Patent application title: FIREFIGHTING ATTACHMENT FOR AN EXCAVATOR AND METHOD FOR USING THE SAME
Philip Paull (Noblesville, IN, US)
IPC8 Class: AA62C2700FI
Class name: Fire extinguishers mount, cabinet or guard movable relative to fire
Publication date: 2012-07-26
Patent application number: 20120186837
A back hoe attachment for insertion into a burning structure for
delivering a water spray, including an elongated hollow tube portion
having a tube distal end and a tube proximal end, an elongated blade
portion connected to the elongated hollow tube portion and disposed
generally parallel to the elongated blade hollow tube portion, a water
hose connection interface connected to the tube proximal end, a water
diverting portion operationally connected to the tube distal end, and a
back hoe connection interface portion operationally connected to the
elongated blade member.
1. A boom arm attachment for delivering a water spray into a burning
structure, comprising: an elongated penetration member; an elongated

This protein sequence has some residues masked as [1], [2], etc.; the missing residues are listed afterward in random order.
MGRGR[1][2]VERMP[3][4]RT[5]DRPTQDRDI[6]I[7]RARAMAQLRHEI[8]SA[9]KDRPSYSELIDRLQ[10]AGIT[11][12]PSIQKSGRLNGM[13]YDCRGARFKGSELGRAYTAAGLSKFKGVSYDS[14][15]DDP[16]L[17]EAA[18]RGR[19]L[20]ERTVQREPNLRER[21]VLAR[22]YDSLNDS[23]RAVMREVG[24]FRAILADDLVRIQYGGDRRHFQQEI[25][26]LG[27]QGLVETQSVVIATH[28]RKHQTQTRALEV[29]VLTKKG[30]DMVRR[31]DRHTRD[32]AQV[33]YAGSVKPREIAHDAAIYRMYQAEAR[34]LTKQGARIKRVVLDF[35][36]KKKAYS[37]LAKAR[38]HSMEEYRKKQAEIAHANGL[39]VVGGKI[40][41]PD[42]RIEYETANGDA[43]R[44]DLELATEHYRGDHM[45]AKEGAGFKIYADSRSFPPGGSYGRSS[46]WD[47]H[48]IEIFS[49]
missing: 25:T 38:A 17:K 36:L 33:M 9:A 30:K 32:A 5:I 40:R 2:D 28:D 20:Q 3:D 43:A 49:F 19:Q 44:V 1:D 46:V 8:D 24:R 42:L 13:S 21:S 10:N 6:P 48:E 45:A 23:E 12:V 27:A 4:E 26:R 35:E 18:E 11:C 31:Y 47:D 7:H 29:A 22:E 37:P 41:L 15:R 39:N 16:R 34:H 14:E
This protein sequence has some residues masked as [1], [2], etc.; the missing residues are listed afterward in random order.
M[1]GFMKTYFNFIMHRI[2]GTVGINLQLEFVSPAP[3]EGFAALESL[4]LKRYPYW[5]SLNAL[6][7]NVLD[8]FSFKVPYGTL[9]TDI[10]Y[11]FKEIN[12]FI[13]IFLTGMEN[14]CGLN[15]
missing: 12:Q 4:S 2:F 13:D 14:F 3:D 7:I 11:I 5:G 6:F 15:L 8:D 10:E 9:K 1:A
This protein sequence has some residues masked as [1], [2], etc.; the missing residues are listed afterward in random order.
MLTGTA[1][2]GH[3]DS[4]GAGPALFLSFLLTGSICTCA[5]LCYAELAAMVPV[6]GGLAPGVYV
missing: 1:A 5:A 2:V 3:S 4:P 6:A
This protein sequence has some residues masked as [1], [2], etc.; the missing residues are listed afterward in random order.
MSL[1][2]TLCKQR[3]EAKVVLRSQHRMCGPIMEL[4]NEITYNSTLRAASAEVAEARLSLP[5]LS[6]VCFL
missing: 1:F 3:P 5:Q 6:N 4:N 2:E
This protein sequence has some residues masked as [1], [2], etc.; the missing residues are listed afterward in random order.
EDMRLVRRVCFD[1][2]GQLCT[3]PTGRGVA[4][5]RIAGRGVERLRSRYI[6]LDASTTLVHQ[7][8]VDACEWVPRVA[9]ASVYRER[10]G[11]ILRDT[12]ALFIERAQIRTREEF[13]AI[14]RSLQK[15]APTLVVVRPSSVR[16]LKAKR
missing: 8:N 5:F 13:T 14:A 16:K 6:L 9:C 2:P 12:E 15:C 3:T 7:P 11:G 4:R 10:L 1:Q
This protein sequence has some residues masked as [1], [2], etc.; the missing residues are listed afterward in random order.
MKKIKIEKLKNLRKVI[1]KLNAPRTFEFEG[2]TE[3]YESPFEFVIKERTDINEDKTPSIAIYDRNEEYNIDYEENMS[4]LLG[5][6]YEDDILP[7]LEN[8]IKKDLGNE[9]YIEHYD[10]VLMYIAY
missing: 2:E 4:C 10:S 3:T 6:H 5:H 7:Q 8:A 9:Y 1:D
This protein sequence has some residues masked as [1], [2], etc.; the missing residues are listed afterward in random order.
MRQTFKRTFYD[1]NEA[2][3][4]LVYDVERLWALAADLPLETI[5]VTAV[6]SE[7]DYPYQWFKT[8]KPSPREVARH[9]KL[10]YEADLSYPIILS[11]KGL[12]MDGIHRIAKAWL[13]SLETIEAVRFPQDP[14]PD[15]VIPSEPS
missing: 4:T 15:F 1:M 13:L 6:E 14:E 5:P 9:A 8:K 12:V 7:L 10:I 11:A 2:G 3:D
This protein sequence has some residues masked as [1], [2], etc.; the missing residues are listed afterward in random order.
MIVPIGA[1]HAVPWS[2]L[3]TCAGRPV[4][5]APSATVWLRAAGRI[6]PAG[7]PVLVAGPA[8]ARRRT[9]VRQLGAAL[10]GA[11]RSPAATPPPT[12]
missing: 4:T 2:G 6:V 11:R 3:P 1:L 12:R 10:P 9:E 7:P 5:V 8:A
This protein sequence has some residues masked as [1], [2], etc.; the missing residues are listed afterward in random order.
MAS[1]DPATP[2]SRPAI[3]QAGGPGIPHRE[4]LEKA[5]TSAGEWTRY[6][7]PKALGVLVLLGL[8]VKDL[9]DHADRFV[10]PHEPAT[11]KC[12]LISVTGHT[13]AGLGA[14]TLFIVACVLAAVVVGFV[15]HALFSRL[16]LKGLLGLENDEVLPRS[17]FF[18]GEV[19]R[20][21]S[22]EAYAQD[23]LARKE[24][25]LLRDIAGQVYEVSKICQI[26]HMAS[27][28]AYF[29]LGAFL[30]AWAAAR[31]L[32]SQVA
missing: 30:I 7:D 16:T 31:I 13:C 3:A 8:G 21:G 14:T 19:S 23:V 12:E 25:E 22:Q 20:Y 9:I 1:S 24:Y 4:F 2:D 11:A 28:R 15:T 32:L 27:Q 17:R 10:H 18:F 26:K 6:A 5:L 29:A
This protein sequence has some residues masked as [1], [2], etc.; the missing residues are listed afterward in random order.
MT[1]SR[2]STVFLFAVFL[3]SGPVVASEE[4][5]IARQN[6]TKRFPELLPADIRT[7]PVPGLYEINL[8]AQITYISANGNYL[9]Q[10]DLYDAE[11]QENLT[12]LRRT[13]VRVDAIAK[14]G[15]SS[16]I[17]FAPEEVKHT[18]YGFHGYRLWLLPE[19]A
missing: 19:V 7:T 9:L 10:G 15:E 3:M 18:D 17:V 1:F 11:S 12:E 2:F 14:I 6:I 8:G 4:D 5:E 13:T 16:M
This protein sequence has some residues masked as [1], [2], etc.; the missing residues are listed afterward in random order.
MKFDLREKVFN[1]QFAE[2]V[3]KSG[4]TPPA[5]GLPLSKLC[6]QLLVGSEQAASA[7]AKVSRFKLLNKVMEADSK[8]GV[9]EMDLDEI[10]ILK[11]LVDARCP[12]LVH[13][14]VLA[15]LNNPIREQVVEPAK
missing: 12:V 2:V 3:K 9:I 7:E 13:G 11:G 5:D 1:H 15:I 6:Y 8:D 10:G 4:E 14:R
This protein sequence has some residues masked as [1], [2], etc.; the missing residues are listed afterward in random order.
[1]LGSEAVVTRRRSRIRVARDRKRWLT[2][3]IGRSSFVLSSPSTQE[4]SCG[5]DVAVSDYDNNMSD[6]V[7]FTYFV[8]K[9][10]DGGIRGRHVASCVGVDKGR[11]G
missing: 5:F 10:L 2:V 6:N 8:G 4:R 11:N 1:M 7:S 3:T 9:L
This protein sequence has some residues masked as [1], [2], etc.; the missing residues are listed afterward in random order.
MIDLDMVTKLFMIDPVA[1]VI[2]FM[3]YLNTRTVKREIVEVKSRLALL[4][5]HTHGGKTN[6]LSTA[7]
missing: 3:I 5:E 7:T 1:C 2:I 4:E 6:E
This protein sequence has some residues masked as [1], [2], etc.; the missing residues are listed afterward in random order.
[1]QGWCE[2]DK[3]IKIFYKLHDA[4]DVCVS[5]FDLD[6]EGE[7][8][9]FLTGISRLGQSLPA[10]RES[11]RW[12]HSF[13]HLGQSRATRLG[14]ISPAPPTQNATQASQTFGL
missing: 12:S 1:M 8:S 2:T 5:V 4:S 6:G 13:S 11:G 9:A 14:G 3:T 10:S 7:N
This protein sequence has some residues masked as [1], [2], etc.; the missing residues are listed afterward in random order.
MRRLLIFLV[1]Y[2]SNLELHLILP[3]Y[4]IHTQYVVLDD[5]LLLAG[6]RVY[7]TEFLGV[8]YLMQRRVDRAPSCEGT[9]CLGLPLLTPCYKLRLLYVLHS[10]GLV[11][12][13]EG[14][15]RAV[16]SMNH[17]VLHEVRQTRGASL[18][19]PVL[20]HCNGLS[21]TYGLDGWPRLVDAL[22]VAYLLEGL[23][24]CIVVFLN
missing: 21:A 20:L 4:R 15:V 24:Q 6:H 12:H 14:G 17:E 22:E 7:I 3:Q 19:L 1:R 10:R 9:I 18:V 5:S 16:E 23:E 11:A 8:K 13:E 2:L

hollow tube member connected to the elongated penetration member; a water
hose connection interface connected to the elongated hollow tube member;
a water diverting member disposed opposite the water hose connection
interface and operationally connected to the elongated hollow tube
member; and a mechanical connection interface for connecting to a boom
arm operationally connected to the elongated penetration member.
2. The boom arm attachment of claim 1 wherein the mechanical connection interface is compatible for connection to a back hoe boom arm.
3. The boom arm attachment of claim 1 wherein the water diverting member is a ball mounted in the elongated blade member and positioned adjacent the elongated tube member.
4. The boom arm attachment of claim 1 wherein the mechanical connection member is configured to connect to a fire truck ladder assembly.